With everything from uniform to the school budget, Ruth England admits being a head teacher is certainly a challenging job.
Ruth has just celebrated one year in her first job in charge at Shuttleworth College and has made sweeping changes at the Padiham school as she aims to build up a reputation of excellence.
Ruth (42) is originally from Sheffield and had been a teacher for 15 years, starting out teaching Spanish and French then progressing to Head of Languages and then Assistant Head and Deputy Head.
“Most of my career was in London but I moved to Bolton and settled there,” said Ruth.
She admitted she wanted to be a head teacher but was waiting for the right role and, in March 2013, saw the job at Shuttleworth College, built on the former Gawthorpe High School, advertised
“I had been thinking about a headship, I didn’t want to relocate and I wanted a comprehensive school - then I saw the Shuttleworth vacancy,” said Ruth.
I have high standards and expect the people around me to have the sameRuth England
“I went on a Sunday drive to Padiham and I had been used to working in the inner city in London so to have so much countryside around was, literally, a breath of fresh air.
“I applied, had an interview and got the job.”
She admits it has been a challenge, with the school then in special measures, but one she has relished.
“As soon as I came into the school, I knew this was the right decision for me. I had no preconceptions, everyone from staff to pupils began with a clean slate and I had a clear vision of what I wanted to achieve and my expectations.
“I said to the staff it was an opportunity to come on a journey and I have high standards and expect the people around me to have the same. I wanted to turn the school around.
“I was excited about the challenge, I knew it was a big job but I became familiar with the local area and the community and began last September in my new role.”
Ruth admits being a head teacher is different to what she anticipated in some ways.
“What surprised me most was, as a teacher you mostly deal with students and are classroom based. As a head, I now deal much more with adults whether its staff, organisations or the community but everything is done with the students in mind.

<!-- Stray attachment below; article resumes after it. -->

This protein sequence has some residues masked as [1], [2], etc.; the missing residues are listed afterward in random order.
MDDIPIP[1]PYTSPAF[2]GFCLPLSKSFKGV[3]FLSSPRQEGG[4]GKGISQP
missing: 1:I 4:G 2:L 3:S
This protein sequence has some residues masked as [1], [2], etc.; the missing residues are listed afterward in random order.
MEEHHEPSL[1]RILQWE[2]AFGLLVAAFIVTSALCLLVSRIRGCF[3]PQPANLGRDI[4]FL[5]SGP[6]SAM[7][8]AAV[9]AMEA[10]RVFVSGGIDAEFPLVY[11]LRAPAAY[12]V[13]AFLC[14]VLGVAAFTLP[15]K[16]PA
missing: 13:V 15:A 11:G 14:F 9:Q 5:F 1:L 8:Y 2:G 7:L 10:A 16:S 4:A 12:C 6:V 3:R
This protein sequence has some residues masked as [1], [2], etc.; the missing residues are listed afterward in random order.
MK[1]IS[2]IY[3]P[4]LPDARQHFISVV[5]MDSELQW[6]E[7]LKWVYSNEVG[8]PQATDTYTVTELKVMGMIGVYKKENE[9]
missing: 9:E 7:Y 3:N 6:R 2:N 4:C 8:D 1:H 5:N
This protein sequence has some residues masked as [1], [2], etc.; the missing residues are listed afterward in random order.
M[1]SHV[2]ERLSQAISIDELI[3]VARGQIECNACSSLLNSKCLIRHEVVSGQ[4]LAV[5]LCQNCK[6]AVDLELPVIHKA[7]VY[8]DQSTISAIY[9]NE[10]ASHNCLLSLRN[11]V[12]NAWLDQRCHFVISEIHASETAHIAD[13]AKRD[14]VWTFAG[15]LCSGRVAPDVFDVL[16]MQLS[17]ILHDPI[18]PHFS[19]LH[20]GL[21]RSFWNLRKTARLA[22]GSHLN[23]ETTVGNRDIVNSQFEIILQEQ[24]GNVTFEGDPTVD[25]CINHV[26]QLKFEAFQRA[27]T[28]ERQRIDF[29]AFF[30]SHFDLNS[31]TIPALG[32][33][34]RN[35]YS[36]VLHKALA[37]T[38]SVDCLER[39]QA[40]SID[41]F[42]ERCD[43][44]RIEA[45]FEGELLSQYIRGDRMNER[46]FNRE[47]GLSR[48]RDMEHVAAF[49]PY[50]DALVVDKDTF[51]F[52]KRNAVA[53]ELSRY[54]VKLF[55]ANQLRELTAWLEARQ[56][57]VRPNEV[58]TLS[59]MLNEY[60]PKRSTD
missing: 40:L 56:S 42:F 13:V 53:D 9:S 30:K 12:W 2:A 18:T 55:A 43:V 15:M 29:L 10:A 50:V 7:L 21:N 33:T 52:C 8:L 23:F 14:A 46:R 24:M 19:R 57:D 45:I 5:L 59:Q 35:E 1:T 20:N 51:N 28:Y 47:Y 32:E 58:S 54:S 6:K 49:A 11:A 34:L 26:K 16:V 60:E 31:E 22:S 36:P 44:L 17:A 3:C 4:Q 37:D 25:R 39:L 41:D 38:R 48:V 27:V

“I try to find the right balance - I make sure I still have contact with students and walk around school every day talking to them and going into classes as I don’t want to be isolated. I go and see all the performances, I pop into the extra-curricular clubs and I talk to the students to see how their day is going. I feel that’s important.”
She admits, working up to 70 hours a week, that there isn’t a lot of spare time.
“I do not teach any more but my diary is organised to within an inch of its life. I have to manage my time carefully and make sure I am keeping a grip of every single aspect of the school from correct uniform to the school’s budget.
“I sit in on disciplinary matters, I visit primary schools, I deal with parental queries, I go out into the communities, deal with Ofsted and government officials - it’s certainly varied. I usually leave my home at 6-45am and get home rarely before 7-15pm at night.
“It does also mean home life has to carefully planned with my husband John as to who has to walk the dog, when we go out shopping, clean the house, all the mundane chores - everything has to be scheduled.”
Ruth has made changes introducing 18 new staff for this new school year and adding a new Senior Leadership team last year to make sure she has the teachers who, she is confident, will take the school forward.
“I think I sat in on 30 interviews over the last year. I have met and appointed some fantastic people who I have been impressed with and it’s a privilege to work with them. I wanted to make sure we appointed people to feel proud of and who will make big strides at the school and I think we have got that now.
“I am sure I have upset a few people too but that’s what you have to do sometimes to turn things around. I have to make a decision and it has to be made immediately. I don’t have time to wait and see, it’s make a decision and stick to it and that’s also been a big learning curve for me.”
Ruth continued: “We do need to improve our Ofsted grading, and we had a strong interim report, but my sights are set firstly on improving the school and, if I do that, the rest will come.
“I want quality teachers who will give the students the best education in the classroom, quality leadership so that the teachers will get the support they need in the classroom to deliver the best education, we want a challenging curriculum and if we do all that then the Ofsted recognition will come.
“Every day is a new challenge - my job changes from hour to hour and day to day. My first year was hard as there were a lot of temporary staff and so I didn’t feel the children were getting the quality education they deserved.
“Now we have full complement of staff, a strong leadership team and we are developing areas such as the arts where we will put on our first school production, with ‘We Will Rock You’ this month.
“We are also a Lancashire Music Hub pilot school, where all our students will learn an instrument for free.
“We want to raise their aspirations. Our motto here is ‘Think big, chase dreams, succeed together’ and we are ensuring that this runs through everything we do in college.
“We need our young people to be working towards goals and ambitions which really challenge and push them; there is no easy ride at Shuttleworth.”
Ruth added: “I think a measure of the success so far for me was the other day a new Year Seven was leaving school.
“I asked him if he had enjoyed his day and he looked at me and said: “I really enjoyed my day at school. It’s true what they say, miss, time flies at Shuttleworth.”
“That made me smile. We want it so the students don’t want to go home.”